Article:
Mostly important for it to end up in the telemetry log so it’s with the rest of the data, but given we want to see the reading while we’re taking it (it’s a thickness gauge, so we need to see when it comes into contact with what we’re measuring and starts sending valid readings), it’d be preferable to have as part of the normal sensor value overlay as opposed to having a separate window just for that.

If we were to decide to have a terminal output instead, can I read the same port as QGC, or would it be necessary to get the companion computer to send every message to the QGC port plus a separate port for the extra sensor parsing script?

Lastly, I’m assuming I need to put in a meaningful timestamp for it to register at the correct time in the dive. My current idea is to recv_match on an arbitrary message just before it and then add the time delta from then to when submitting, but before I do that it’d be good to know if there’s an easier recommended way.

Just saw in the “Run pyMavlink on the companion computer” example on the pymavlink page that they use int(time.time()), commented as # Unix time for the time specified in their ping. I’m confused about that since the mavlink common message set requires microseconds, but time.time() is in seconds.

If the ‘time since system start’ that’s supposed to be used in these messages is indeed for the companion computer, I’m assuming I should use int(time.time() * 1e9) in wait_conn, and int(time.time()) * 1e6 in my autopilot.mav.named_value_float_send (which specifies ms instead of us). Please correct me if I’m wrong, or otherwise fix the incorrect documentation (or let me know where I can raise an issue for it) :slight_smile:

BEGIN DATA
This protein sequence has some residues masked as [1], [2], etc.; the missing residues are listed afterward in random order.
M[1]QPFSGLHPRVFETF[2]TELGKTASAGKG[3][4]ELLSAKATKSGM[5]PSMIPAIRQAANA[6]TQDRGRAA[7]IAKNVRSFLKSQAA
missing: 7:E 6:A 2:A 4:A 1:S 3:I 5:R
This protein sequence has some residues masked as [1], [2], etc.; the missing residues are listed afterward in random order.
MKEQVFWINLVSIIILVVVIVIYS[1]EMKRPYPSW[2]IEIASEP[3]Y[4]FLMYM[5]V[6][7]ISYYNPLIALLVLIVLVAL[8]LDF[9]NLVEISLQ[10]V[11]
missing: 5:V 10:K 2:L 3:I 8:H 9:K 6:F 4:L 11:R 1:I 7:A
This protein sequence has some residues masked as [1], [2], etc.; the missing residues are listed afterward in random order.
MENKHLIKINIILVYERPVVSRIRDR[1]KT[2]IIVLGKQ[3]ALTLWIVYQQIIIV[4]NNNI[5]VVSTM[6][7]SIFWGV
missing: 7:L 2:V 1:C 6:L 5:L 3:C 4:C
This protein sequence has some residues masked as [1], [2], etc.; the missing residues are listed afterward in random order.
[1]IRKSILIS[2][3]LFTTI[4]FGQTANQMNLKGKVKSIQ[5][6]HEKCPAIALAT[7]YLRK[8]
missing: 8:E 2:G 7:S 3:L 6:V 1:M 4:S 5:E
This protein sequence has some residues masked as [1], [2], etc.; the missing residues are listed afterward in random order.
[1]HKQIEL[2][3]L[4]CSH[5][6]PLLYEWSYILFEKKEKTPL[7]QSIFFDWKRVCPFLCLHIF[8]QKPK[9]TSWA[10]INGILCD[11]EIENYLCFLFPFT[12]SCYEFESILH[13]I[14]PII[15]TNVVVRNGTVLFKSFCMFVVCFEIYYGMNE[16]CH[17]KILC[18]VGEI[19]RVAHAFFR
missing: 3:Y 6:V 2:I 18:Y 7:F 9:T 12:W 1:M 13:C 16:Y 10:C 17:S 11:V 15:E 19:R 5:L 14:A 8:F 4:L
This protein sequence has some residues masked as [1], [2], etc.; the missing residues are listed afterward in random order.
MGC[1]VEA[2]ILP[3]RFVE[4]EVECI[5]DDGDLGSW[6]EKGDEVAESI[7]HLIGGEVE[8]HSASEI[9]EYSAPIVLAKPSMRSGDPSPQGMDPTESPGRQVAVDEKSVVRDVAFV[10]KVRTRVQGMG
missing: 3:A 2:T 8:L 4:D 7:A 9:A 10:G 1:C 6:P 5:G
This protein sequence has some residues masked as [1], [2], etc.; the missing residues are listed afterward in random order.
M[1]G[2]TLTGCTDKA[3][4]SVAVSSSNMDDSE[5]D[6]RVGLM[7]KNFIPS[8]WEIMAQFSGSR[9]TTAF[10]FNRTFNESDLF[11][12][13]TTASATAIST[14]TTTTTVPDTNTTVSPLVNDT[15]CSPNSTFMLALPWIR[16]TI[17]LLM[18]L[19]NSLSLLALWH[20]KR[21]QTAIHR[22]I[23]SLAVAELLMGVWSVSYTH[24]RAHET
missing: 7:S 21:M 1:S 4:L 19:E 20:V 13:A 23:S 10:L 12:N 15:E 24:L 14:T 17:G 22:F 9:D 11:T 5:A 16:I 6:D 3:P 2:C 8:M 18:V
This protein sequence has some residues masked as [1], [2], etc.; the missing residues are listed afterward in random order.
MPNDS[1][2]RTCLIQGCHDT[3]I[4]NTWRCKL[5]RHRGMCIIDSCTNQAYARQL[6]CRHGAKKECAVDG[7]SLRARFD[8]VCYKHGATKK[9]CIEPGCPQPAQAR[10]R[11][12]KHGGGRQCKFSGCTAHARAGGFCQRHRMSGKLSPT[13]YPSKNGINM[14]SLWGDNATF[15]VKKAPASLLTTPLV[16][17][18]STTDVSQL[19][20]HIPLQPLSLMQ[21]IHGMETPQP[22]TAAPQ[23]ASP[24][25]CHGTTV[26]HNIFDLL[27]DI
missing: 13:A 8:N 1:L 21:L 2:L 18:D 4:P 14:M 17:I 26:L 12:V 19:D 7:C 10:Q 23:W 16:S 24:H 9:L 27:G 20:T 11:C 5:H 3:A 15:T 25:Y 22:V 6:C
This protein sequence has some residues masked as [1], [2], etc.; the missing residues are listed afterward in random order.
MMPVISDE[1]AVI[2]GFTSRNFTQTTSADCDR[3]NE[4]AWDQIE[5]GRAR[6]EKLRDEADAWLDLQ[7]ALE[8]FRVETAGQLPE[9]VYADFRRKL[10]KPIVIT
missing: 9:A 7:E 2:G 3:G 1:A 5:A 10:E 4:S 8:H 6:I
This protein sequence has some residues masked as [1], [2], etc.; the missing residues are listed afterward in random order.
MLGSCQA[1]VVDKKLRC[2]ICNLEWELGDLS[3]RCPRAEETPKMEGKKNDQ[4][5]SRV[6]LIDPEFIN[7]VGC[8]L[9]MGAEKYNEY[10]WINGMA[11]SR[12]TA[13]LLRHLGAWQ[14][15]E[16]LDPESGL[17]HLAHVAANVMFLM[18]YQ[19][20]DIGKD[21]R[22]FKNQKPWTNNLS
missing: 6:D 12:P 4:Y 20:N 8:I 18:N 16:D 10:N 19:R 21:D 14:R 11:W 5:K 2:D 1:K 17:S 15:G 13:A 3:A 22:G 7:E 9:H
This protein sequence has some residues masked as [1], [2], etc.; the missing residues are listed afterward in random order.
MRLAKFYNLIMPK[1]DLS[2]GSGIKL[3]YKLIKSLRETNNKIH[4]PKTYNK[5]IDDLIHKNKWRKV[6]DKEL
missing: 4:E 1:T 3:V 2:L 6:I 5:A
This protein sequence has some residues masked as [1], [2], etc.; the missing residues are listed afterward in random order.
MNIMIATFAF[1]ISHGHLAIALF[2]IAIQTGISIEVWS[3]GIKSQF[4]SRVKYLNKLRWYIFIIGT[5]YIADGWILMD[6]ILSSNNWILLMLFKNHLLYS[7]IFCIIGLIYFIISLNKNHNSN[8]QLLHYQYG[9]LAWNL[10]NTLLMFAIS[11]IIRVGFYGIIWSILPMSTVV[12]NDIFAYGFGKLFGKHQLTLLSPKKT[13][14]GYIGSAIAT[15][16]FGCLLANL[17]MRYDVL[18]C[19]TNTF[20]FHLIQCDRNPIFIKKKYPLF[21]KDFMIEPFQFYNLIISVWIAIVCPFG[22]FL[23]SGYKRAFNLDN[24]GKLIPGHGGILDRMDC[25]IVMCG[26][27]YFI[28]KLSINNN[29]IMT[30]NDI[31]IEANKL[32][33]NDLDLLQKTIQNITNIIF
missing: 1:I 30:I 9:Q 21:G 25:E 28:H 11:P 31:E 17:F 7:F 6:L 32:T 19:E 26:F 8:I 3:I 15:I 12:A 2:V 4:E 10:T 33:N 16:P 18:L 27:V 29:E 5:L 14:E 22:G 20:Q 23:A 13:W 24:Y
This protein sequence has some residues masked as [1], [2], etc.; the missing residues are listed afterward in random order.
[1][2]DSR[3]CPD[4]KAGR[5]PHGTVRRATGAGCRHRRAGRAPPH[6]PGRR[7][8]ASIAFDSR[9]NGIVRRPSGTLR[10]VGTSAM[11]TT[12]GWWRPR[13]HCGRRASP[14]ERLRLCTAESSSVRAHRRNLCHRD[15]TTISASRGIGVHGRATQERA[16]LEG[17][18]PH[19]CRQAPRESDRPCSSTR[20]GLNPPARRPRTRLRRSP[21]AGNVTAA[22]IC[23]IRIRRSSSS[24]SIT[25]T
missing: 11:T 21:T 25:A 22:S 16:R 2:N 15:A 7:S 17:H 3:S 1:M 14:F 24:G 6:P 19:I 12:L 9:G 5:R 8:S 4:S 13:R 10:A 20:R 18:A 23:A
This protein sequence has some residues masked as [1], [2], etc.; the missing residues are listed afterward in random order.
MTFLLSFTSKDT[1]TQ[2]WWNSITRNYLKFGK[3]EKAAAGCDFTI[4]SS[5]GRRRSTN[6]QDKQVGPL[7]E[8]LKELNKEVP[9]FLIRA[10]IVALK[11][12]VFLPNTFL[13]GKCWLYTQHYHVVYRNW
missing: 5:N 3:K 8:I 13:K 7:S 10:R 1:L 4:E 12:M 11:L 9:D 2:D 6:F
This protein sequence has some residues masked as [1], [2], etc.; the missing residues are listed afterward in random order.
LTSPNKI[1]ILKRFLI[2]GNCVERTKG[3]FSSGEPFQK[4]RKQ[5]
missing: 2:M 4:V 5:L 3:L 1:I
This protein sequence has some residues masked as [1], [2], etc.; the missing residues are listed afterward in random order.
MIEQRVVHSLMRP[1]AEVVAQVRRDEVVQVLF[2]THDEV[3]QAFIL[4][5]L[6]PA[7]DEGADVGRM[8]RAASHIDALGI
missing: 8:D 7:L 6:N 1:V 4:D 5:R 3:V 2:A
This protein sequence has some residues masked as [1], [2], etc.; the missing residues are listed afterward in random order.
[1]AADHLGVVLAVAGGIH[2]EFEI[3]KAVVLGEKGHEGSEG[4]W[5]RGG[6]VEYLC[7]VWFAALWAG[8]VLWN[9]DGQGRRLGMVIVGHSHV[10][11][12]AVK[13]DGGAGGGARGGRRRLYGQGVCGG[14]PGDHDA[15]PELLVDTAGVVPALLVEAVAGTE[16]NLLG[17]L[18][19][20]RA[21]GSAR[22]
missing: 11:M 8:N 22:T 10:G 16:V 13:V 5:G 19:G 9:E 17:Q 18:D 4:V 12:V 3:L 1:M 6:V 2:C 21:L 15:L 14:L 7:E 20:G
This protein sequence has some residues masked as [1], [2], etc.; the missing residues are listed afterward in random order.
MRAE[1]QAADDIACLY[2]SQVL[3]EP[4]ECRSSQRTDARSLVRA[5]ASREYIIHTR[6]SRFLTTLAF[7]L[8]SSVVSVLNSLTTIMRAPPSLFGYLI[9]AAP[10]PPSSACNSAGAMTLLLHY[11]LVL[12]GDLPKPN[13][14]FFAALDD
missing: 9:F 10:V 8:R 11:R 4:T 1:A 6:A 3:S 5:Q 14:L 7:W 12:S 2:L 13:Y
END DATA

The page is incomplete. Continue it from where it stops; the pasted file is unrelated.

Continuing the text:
Hi @EliotInsight,

Thank you for pointing this!
We indeed used the wrong unit, we should be using microseconds over seconds for ping message.
Be free to send pull requests if you catch any problem in our documentation. I have already created one to fix this issue here: https://github.com/bluerobotics/ardusub-gitbook/pull/155, it should be merged soon.

Just a small correction, the scale for (nano)seconds is 1e9, (micro)seconds is 1e6 and (milli)seconds is 1e3.

For the QGC related question, maybe @williangalvani can help you.

Hi @EliotInsight,

Check this commit in QGC. It adds support for the named_value_float “RollPitch”, which tells QGC if the user is currently controlling rotation or translation.

Thanks for this. I’ve seen that it’s merged now - should that auto-update the website display of the ardusub-gitbook, or does that require some form of release/rebuild to occur? The docs page (html file) I was referring to seemingly hasn’t been updated.

Haha, I must have been tired, thanks.

Great, thanks @williangalvani - looks like I had everything except the json file update. Is there a reason rollPitchToggle wasn’t added as a Q_PROPERTY or getter method near the top of ArduSubFirmwarePlugin.h? All the other properties are there, and it was added in all the other places where the other properties are used/specified.